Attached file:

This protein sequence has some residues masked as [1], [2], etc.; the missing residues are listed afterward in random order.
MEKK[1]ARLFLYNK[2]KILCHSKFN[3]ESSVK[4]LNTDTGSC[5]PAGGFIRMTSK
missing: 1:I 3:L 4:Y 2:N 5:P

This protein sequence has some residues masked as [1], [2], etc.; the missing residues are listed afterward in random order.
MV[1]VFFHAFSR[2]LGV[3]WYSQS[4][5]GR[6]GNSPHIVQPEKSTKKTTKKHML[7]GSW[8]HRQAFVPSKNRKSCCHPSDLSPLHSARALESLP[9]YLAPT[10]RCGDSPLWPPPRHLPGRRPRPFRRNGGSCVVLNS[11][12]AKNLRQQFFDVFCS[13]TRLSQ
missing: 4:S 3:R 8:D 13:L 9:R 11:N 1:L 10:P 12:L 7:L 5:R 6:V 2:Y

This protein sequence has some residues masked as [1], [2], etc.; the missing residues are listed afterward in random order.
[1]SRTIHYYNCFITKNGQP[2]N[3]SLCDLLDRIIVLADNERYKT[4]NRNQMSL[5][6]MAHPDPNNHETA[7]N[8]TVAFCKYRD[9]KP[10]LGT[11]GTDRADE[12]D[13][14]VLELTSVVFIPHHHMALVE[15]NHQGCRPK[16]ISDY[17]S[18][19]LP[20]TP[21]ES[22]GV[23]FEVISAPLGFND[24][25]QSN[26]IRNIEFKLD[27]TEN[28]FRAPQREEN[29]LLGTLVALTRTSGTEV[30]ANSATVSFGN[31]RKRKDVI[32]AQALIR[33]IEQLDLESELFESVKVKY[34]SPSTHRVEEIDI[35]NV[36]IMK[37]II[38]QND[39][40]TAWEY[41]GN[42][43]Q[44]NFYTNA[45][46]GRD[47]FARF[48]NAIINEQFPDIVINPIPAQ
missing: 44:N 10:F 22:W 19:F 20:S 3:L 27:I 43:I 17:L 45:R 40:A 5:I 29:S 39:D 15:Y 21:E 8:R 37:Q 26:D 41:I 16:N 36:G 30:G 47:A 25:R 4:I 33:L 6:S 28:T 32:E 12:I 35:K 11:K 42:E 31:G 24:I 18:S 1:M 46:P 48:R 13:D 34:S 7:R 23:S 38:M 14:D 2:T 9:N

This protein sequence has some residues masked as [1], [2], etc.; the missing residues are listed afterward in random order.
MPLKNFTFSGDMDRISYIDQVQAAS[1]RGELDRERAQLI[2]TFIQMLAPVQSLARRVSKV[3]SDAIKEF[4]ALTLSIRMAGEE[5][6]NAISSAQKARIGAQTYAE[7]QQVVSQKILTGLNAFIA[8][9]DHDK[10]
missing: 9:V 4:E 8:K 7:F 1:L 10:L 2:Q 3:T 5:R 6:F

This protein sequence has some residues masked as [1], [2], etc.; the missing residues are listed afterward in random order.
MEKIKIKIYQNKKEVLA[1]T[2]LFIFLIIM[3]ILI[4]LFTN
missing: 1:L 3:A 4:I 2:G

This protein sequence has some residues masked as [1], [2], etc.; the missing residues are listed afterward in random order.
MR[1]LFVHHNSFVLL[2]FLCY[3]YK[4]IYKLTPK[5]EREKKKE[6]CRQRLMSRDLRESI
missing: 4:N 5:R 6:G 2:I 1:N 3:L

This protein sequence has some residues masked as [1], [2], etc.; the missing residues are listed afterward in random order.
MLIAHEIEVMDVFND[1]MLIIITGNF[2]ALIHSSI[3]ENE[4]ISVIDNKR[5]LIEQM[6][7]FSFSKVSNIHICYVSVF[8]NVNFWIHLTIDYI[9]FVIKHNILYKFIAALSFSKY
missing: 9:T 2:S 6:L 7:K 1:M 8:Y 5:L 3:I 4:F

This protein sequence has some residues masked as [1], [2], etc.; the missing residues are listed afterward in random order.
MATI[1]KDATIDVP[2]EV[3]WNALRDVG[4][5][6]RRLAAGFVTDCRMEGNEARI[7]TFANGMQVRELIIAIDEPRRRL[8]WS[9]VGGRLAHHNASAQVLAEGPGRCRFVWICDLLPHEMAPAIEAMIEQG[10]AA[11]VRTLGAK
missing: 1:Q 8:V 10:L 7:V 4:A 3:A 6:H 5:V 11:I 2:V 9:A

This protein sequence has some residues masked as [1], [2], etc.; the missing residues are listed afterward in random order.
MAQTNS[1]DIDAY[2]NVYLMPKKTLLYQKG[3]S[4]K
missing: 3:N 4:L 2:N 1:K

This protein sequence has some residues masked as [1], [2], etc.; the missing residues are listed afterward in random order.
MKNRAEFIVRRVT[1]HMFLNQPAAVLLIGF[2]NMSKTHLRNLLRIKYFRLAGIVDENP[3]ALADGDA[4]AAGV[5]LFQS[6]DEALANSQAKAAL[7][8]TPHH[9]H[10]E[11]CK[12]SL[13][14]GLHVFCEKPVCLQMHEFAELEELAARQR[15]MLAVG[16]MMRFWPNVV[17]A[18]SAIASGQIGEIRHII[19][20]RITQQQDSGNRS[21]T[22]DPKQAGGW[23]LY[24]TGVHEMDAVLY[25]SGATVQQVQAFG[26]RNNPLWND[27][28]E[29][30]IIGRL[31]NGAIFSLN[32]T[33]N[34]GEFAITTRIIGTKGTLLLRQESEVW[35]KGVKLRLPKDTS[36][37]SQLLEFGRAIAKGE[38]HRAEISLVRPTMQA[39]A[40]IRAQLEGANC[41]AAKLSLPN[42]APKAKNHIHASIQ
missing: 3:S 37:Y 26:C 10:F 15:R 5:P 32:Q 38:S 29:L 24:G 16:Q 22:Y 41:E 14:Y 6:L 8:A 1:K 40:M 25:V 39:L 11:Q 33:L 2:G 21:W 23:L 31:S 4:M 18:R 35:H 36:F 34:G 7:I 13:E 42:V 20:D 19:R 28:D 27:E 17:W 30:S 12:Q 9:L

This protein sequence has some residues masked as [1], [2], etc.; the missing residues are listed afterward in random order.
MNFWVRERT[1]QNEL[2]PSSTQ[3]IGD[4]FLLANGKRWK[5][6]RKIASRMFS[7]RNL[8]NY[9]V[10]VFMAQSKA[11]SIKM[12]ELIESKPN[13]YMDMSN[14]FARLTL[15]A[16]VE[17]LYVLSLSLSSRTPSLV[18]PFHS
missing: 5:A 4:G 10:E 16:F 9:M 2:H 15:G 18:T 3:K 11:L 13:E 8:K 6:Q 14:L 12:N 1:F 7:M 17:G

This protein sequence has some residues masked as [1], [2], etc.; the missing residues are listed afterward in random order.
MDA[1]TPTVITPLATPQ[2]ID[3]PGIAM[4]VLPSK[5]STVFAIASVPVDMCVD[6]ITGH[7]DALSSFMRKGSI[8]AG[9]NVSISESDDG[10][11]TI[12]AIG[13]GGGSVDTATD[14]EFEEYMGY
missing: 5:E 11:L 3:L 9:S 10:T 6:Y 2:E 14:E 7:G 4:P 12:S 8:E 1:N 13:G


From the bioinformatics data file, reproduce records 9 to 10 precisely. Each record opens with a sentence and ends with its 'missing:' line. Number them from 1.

This protein sequence has some residues masked as [1], [2], etc.; the missing residues are listed afterward in random order.
MAQTNS[1]DIDAY[2]NVYLMPKKTLLYQKG[3]S[4]K
missing: 3:N 4:L 2:N 1:K

This protein sequence has some residues masked as [1], [2], etc.; the missing residues are listed afterward in random order.
MKNRAEFIVRRVT[1]HMFLNQPAAVLLIGF[2]NMSKTHLRNLLRIKYFRLAGIVDENP[3]ALADGDA[4]AAGV[5]LFQS[6]DEALANSQAKAAL[7][8]TPHH[9]H[10]E[11]CK[12]SL[13][14]GLHVFCEKPVCLQMHEFAELEELAARQR[15]MLAVG[16]MMRFWPNVV[17]A[18]SAIASGQIGEIRHII[19][20]RITQQQDSGNRS[21]T[22]DPKQAGGW[23]LY[24]TGVHEMDAVLY[25]SGATVQQVQAFG[26]RNNPLWND[27][28]E[29][30]IIGRL[31]NGAIFSLN[32]T[33]N[34]GEFAITTRIIGTKGTLLLRQESEVW[35]KGVKLRLPKDTS[36][37]SQLLEFGRAIAKGE[38]HRAEISLVRPTMQA[39]A[40]IRAQLEGANC[41]AAKLSLPN[42]APKAKNHIHASIQ
missing: 3:S 37:Y 26:C 10:F 15:R 5:P 32:Q 38:S 29:L 24:G 16:Q 22:Y 41:E 14:Y 6:L 8:A 1:K 40:M 25:V 39:L 11:Q 33:L 2:G 21:W 23:L 31:S 4:M 18:R 35:H 36:F 34:G 7:I 13:E 42:V 20:D 19:R 28:D 27:E 17:W 30:S 12:Q 9:L